There is no shortage of little portable tracker devices that you can attach to your keys or your dog to ensure you never lose the things that matter most. But Samsung has today announced the Samsung Connect Tag, one of the first mobile consumer products that uses the fledgling narrowband IoT (NB-IoT) standard to connect devices.
For the uninitiated, NB-IoT licenses small amounts of LTE cellular spectrum to carry data for low-bandwidth devices. NB-IoT offers many benefits, including strong coverage, greater power efficiency (to preserve batteries), support for many devices, and relatively low operational costs. As its name suggests, it was very much designed with the internet of things in mind, and moving forward it will likely be used to connect myriad IoT contraptions, from smart trash cans to parking bay sensors.
At just 4.21 centimeters wide and 1.19 centimeters thick, the Samsung Connect Tag is fairly small and sports an embedded SIM (eSIM), which is basically a non-removable, programmable “virtual” SIM that consumes less space and doesn’t require the user to install a physical card.
As with similar trackers on the market, the device can be put to any number of uses, such as finding lost keys or giving parents peace of mind when their kid is out and about. The Connect Tag works with GPS, Wi-Fi-based positioning (WPS), and Cell ID (CID) to identify location data indoors and outdoors.
Building on Samsung’s push into the broader IoT realm, the Connect Tag works in conjunction with Samsung’s SmartThings Hub and the Samsung Connect mobile app so users can control and configure things remotely, while being able to integrate the tracker with other connected devices. For example, a user could set up a geo-fence zone for their home so that lights turn on automatically when the Connect Tag comes within a pre-defined perimeter. Alternatively, it could be used to notify a parent when their child arrives at school.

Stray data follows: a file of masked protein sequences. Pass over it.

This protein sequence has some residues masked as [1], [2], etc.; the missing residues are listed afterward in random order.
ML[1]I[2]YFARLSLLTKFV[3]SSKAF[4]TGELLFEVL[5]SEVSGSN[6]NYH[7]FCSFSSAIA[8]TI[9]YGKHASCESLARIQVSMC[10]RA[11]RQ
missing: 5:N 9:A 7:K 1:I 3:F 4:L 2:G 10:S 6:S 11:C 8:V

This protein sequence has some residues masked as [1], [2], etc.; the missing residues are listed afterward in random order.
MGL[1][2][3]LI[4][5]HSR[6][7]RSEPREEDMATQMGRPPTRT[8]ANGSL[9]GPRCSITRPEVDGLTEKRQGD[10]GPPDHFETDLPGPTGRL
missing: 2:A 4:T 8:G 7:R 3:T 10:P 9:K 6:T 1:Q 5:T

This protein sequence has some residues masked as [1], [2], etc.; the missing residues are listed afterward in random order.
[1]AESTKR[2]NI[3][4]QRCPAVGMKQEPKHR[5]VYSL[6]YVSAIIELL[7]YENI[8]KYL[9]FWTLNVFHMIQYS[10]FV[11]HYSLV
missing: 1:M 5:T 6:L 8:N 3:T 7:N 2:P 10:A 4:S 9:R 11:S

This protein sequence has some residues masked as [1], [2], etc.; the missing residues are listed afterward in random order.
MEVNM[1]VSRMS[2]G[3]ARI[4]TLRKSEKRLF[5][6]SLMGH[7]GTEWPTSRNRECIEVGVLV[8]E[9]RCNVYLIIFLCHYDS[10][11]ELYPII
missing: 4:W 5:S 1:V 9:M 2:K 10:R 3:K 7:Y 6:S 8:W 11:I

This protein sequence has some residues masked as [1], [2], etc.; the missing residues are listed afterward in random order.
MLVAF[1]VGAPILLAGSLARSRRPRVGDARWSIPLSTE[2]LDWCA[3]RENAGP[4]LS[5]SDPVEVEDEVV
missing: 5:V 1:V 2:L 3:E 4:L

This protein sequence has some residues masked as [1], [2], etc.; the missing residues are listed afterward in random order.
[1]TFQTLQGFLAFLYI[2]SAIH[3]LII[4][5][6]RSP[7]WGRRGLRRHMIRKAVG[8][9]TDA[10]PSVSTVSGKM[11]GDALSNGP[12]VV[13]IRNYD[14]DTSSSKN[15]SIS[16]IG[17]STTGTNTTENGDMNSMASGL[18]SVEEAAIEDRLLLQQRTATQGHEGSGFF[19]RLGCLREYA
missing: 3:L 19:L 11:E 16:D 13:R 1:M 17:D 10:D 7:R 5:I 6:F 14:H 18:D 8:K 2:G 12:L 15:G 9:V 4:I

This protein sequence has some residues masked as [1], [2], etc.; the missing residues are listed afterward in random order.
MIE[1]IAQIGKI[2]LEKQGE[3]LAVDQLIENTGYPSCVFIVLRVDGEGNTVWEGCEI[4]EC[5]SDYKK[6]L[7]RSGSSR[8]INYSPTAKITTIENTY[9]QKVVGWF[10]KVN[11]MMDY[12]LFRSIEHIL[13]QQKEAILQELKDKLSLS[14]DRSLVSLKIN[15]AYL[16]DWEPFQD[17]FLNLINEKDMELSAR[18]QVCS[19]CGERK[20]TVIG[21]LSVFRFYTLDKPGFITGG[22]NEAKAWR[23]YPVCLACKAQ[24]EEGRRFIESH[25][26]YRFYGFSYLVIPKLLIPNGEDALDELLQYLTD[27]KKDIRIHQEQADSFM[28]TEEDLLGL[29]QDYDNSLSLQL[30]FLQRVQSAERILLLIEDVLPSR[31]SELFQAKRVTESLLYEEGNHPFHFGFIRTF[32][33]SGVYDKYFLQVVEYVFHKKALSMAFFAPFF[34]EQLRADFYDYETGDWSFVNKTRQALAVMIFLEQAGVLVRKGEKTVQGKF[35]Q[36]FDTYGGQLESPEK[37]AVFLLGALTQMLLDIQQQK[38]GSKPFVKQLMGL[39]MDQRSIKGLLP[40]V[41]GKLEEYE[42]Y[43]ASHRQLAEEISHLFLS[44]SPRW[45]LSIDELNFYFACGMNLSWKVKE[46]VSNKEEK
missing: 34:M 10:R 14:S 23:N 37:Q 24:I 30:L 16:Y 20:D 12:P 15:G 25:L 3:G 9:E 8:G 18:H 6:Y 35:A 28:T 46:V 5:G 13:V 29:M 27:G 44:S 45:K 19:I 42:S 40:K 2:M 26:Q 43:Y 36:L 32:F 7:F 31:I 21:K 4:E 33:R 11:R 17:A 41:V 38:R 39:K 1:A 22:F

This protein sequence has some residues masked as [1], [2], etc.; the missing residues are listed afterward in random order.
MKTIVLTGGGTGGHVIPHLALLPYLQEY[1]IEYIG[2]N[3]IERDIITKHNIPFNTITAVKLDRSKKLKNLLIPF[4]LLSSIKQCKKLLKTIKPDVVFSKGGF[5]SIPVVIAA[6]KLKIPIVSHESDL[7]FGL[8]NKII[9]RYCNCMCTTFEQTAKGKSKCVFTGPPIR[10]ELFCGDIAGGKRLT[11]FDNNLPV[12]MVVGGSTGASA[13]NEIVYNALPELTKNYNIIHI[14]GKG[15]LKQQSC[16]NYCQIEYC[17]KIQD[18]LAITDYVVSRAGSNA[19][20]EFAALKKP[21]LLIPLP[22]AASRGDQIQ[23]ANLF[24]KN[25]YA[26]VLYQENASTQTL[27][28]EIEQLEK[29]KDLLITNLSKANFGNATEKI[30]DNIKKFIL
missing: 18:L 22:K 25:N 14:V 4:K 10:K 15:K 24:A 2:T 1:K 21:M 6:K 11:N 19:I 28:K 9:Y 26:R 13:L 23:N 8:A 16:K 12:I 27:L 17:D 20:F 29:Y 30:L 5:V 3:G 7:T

Though similar features and functionality already exist in other products, Samsung is touting the NB-IoT element as a key selling point. While it offers cellular connectivity for constantly tracking a specific person or product, it also promises “up to” seven days on a single charge, which is pretty good. However, we will reserve judgement until we can test one of these devices out for ourselves.
A number of companies have raised big VC funding for mobile tracking contraptions, including San Mateo-based Tile and Santa Barbara’s TrackR. Earlier this year, New York-headquartered Lynq announced a $2 million round of funding for a tracker that lets you find anyone in a radius of up to five miles. This tracker sidesteps Bluetooth, maps, Wi-Fi, and cell networks with a decentralized peer-to-peer (P2P) network that uses a mix of radio frequencies, a custom antenna, and a long-range low-powered chip.
Put simply, there is big demand for tracker devices, and it’s a market that Samsung is now looking to infiltrate. The company is debuting the Connect Tag at its developer conference in San Francisco later this week. But the device will first go on sale in Korea before expanding to “select countries” at a later date. Samsung hasn’t given any indication of price or launch dates.